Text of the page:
• It is reported that a small bat may feed on almost 5,000 mosquitoes each and every feeding night far more than other measures adopted to eliminate them.

Their conservation

  • According to the IUCN, about 5 per cent of bats are categorised as endangered and another 11 per cent are data deficient.
  • Further, some species of fruit bats are categorised under Schedule 5 of the Wildlife (Protection) Act, 1973, along with other vermin species like rats, making it difficult to legally conserve them.


  • The pandemic has demonstrated that conservation of biodiversity and natural habitats is absolutely essential to prevent such events from arising again.
  • Understanding the role played by bats helps us appreciate how their absence can greatly affect all facets of our lives.
  • Viruses don’t jump directly from bats or other animals to humans.
  • Rather, illicit trade in wildlife, high levels of hunting for the consumption of wild meat, and destruction of natural habitats are responsible for this.

New Species of Plants and Animals Discovered

Species in news: Raksasa Cockroach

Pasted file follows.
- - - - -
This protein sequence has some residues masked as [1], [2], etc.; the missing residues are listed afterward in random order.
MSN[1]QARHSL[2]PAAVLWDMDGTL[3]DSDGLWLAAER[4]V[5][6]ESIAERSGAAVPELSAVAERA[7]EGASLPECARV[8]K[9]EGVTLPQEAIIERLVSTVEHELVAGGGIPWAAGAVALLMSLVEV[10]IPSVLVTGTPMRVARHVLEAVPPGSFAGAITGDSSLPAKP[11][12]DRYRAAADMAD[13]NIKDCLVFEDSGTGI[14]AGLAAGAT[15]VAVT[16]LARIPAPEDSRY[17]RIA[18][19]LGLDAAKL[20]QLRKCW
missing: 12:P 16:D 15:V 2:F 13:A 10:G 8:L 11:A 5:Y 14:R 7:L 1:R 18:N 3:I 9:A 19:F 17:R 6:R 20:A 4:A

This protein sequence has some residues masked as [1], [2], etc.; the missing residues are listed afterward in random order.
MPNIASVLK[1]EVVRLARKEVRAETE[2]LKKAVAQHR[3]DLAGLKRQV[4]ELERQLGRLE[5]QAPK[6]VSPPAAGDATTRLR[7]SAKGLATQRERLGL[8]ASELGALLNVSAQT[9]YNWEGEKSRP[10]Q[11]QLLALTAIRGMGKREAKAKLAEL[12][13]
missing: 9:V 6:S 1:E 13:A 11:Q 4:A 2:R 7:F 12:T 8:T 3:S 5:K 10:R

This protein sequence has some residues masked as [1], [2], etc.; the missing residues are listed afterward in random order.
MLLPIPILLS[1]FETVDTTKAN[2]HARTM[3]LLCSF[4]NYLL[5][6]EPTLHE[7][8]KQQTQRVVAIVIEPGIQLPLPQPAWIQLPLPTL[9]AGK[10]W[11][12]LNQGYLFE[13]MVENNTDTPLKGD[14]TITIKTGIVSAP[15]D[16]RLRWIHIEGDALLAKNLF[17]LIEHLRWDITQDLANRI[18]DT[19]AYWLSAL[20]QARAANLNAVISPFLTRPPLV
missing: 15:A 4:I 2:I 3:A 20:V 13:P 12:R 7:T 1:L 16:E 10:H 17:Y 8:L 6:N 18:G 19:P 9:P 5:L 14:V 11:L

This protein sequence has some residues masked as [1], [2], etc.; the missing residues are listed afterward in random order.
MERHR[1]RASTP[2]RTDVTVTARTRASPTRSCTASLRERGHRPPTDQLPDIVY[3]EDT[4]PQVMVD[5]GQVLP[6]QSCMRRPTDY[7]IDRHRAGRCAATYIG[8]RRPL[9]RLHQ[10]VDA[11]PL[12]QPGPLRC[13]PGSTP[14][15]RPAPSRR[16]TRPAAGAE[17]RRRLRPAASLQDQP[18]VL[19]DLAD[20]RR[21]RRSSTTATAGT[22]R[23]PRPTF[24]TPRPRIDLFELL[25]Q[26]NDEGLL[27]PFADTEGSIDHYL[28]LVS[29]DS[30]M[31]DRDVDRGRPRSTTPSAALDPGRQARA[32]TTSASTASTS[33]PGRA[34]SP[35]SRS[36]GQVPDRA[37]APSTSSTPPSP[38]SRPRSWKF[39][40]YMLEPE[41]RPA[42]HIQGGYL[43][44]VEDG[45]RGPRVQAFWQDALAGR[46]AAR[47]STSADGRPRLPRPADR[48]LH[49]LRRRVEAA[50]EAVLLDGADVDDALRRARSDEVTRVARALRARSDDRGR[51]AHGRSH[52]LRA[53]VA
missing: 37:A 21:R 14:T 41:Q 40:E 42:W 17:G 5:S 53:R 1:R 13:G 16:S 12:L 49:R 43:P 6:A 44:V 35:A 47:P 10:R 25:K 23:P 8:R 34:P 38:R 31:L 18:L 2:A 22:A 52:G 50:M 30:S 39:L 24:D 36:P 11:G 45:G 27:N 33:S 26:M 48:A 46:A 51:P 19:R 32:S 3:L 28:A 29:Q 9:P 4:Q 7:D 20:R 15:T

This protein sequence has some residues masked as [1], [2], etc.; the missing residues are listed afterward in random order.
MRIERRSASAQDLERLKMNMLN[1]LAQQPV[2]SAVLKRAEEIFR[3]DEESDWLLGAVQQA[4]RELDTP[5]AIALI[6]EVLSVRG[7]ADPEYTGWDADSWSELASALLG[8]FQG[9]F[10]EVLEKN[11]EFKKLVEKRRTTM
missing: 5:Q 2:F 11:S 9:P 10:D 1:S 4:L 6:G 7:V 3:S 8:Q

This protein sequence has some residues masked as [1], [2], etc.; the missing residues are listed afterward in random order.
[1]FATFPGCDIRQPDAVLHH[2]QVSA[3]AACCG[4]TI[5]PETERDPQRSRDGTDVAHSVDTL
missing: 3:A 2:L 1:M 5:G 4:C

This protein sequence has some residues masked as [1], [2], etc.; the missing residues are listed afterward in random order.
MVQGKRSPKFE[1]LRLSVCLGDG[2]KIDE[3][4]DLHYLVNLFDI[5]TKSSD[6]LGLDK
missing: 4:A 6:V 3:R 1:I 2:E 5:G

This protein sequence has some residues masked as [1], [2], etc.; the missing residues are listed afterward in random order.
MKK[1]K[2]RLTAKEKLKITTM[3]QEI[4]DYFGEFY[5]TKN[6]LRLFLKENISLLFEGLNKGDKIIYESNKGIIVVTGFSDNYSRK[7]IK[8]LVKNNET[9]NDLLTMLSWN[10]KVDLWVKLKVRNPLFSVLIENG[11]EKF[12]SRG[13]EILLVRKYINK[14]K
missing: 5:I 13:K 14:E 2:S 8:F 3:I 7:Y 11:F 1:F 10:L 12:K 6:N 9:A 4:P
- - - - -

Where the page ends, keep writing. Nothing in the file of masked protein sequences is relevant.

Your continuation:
From UPSC perspective, the following things are important :

Prelims level : Bathynomus Raksasa

Mains level : NA

A team of researchers has discovered a supergiant cockroach when they explored waters of the Indian Ocean in Bantan, off the southern coast of West Java in Indonesia.

Try this MCQ:

Q.The ‘Bathynomus Raksasa’, a species recently discovered is basically a:

a) Mollusc

b) Annelid

c) Arthropod

d) Flagella

Bathynomus Raksasa

  • The Bathynomus raksasa is a giant isopod (phylum: Arthropoda) in the genus Bathynomus.
  • It is described as the “cockroach of the sea”. The epithet is the Indonesian word “raksasa” for giant, alluding to its enormous size.
  • The giant isopods are distantly related to crabs, lobsters, and shrimps (which belong to the order of decapods), and are found in the cold depths of the Pacific, Atlantic, and Indian Oceans.
  • It has 14 legs but uses these only to crawl along the bed of oceans in search of food.
  • As a scavenger, Bathynomus raksasa eats the remains of dead marine animals, such as whales and fish, but can also go for long periods without food, a trait that it shares with the cockroach.

Why this cockroach matters?

  • Bathynomus raksasa is the sixth ‘supergiant’ species from the Indo-West Pacific and is one of the largest known members of the genus.
  • The discovery takes the number of known giant isopods to 20.
  • As the Bathynomus raksasa reveals its secrets, it will contribute towards increasing knowledge about the deep.

Wildlife Conservation Efforts

Species in news: Pied Cuckoo


From UPSC perspective, the following things are important :